Key tips for phone and video call PIP assessment consultations | Personal Finance | Finance

On Monday, Department of Work and Pensions (DWP) Minister of State Tom Pursglove revealed that around three-quarters of PIP assessments are being conducted remotely, even after the COVID-19 pandemic has subsided. In a written parliamentary question, Conservative MP for Selaine Saxby, North Devon, asked: “Ask the Secretary of State for Work and Pensions how much and what percentage of individual independent payment assessments are made:

“(a) in-person, (b) remotely and (c) every month since January 1, 2022.”

In his response, Mr Pursglove shared DWP data, including the number and percentage of assessments conducted in various ways since January 2022.

In September, DWP data showed that 62,000 PIP assessments were conducted remotely, 15,000 were paper-based and about 6,500 were in-person.

In percentage terms, this is 74%, 18% and 7.6%, respectively.

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The number of remote assessments has decreased since January, but not by much, with the percentage of remote assessments at 83%.

Data for September showed a slight decrease in the number of phone and video assessments from 62,860 in August.

It also showed more face-to-face consultations, up 490 since August.

PIP is a non-means-tested benefit that is taken into account when deciding whether a person is eligible to support their disability or condition and how it affects their life.

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A PIP assessment is “not a diagnosis or a physical exam,” but instead gives people an opportunity to talk about how their condition affects them.

People will be told what their assessment will be, and the date and time of the assessment, by phone, video call or in person.

Disability charities advise Britons to prepare for the assessment, which includes gathering medical evidence about the condition, a list of aids or appliances a person uses, and the required forms, including the ‘How your disability affects you’ form.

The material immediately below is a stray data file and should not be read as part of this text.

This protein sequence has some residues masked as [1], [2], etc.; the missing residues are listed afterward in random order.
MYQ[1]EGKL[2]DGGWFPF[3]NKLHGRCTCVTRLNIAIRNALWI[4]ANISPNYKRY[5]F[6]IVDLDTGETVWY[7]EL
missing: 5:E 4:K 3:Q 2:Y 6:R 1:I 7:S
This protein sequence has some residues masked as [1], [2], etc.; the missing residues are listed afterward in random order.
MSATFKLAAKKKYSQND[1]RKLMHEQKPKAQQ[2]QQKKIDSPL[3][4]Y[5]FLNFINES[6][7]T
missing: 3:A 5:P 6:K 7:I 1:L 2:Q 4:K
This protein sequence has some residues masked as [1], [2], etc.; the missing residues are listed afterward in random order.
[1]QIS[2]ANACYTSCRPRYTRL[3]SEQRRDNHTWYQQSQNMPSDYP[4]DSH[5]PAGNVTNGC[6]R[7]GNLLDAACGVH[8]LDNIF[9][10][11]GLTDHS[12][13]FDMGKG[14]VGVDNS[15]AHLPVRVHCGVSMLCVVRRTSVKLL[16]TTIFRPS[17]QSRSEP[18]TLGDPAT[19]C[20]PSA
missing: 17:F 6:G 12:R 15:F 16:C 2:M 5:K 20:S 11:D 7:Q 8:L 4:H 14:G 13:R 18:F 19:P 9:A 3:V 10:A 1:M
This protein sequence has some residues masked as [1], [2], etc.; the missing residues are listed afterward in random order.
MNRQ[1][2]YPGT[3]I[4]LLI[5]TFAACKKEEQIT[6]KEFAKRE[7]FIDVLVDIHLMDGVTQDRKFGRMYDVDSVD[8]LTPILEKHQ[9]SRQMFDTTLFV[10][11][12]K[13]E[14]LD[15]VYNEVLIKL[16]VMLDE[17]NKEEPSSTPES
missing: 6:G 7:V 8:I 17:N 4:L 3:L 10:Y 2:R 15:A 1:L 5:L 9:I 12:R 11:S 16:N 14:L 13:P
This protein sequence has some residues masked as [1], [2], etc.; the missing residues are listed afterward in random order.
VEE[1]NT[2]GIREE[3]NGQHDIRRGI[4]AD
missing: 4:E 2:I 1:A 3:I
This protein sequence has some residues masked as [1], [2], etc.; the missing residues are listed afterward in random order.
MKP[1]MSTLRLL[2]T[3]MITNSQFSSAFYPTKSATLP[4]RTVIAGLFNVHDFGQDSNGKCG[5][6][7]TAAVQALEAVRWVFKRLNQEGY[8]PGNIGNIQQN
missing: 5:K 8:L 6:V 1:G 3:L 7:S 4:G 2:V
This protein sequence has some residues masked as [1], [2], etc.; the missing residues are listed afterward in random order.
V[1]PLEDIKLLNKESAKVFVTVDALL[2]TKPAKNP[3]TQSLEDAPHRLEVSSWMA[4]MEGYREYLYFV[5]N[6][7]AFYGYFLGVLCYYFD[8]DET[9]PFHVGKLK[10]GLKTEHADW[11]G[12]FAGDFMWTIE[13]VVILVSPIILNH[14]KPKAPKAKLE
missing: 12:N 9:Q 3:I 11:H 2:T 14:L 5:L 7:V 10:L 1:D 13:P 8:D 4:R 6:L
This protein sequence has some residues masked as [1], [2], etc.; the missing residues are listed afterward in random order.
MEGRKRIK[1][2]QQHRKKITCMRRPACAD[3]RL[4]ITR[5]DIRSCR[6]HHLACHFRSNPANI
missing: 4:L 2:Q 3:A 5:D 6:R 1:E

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For phone or video assessments, the charity Citizen’s Advice said people should be “open and honest” and tell assessors everything about their condition, even if it’s already mentioned in one of their claims forms.

Someone may also be asked to describe how they accomplish simple tasks, such as preparing and cooking food, washing and dressing, and how they get out of the house.

In answering these questions, the main advice given by several charities was to “don’t rush to respond” and to “pause, reflect and answer” each question asked.

Britons are advised to break down their answers so assessors see how they step through the task to paint an accurate picture of how their disability or health condition affects them.

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People are advised not to speed up or simplify the way they get their work done because they need to show exactly how they get the task done.

Through a telephone assessment, claimants are urged to ensure they heard the question being asked correctly and reminded to ask again if they did not.

People can also ask their evaluator if they heard their answer correctly, and ask the evaluator to repeat it to them if they want confirmation.

People can also be accompanied by an assessment by phone, video call, or in person.

If over the phone, people must remember to put the phone on the speaker and inform the assessor who is with them.

Some charities, including Citizens Advice, Scope, Benefits and Job Guide, include “key tips” and advice on assessing different types of consultation on their websites.



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